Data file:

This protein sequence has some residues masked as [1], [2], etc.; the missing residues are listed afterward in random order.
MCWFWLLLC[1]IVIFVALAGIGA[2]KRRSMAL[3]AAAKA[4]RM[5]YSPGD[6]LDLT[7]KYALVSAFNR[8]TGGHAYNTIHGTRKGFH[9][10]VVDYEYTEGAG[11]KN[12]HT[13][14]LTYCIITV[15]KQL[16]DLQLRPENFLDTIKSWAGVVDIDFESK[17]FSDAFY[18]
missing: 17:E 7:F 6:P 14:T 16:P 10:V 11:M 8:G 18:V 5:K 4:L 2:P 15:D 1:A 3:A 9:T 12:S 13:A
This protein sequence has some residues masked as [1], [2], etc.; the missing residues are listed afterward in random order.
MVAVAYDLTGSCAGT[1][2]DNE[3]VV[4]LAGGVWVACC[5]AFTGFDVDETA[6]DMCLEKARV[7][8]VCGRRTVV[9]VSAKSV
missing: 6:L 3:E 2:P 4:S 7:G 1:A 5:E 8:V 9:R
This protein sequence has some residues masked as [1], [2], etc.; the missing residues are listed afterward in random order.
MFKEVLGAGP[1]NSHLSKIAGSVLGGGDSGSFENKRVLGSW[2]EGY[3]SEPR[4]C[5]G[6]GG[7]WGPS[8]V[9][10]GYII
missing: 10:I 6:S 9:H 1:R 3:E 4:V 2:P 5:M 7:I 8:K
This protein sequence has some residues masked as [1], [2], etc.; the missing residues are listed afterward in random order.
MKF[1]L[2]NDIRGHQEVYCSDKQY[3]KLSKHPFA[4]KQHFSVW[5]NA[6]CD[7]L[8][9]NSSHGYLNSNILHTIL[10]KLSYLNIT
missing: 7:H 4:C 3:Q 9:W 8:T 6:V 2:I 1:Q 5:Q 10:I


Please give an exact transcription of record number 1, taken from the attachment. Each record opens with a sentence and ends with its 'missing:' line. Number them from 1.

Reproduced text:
This protein sequence has some residues masked as [1], [2], etc.; the missing residues are listed afterward in random order.
MCWFWLLLC[1]IVIFVALAGIGA[2]KRRSMAL[3]AAAKA[4]RM[5]YSPGD[6]LDLT[7]KYALVSAFNR[8]TGGHAYNTIHGTRKGFH[9][10]VVDYEYTEGAG[11]KN[12]HT[13][14]LTYCIITV[15]KQL[16]DLQLRPENFLDTIKSWAGVVDIDFESK[17]FSDAFY[18]
missing: 17:E 7:F 6:P 14:T 16:P 10:V 11:M 8:G 18:V 5:K 4:L 2:P 15:D 1:A 3:A 9:T 12:S 13:A